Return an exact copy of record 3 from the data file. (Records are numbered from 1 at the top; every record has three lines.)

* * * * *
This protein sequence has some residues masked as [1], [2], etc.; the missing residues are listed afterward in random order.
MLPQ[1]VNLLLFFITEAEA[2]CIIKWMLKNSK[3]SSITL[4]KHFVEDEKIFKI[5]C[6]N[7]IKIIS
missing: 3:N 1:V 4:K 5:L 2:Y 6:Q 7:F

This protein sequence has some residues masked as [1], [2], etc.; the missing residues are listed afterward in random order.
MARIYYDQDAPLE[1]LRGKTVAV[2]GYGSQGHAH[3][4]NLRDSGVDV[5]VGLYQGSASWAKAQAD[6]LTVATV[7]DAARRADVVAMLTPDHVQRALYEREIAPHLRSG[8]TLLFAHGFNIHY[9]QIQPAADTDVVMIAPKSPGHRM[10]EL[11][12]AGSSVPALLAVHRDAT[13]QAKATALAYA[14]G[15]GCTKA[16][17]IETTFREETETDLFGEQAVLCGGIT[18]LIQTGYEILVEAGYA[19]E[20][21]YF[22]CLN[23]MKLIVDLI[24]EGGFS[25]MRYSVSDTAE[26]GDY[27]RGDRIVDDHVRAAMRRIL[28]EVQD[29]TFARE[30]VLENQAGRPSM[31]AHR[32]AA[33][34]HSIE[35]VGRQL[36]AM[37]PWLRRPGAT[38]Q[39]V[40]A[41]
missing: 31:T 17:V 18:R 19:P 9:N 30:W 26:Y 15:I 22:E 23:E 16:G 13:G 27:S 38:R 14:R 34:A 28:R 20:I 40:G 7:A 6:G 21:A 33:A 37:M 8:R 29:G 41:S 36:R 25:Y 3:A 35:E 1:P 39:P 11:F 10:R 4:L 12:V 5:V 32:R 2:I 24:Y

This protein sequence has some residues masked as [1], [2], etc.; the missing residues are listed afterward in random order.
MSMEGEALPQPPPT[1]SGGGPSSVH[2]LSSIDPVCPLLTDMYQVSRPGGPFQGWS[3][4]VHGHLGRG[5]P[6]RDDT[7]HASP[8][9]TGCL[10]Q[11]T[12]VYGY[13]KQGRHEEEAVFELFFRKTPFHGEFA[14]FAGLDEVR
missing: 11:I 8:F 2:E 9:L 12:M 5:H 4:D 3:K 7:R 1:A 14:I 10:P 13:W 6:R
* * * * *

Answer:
This protein sequence has some residues masked as [1], [2], etc.; the missing residues are listed afterward in random order.
MSMEGEALPQPPPT[1]SGGGPSSVH[2]LSSIDPVCPLLTDMYQVSRPGGPFQGWS[3][4]VHGHLGRG[5]P[6]RDDT[7]HASP[8][9]TGCL[10]Q[11]T[12]VYGY[13]KQGRHEEEAVFELFFRKTPFHGEFA[14]FAGLDEVR
missing: 11:I 8:F 2:E 9:L 12:M 5:H 4:D 3:K 7:R 1:A 14:I 10:P 13:W 6:R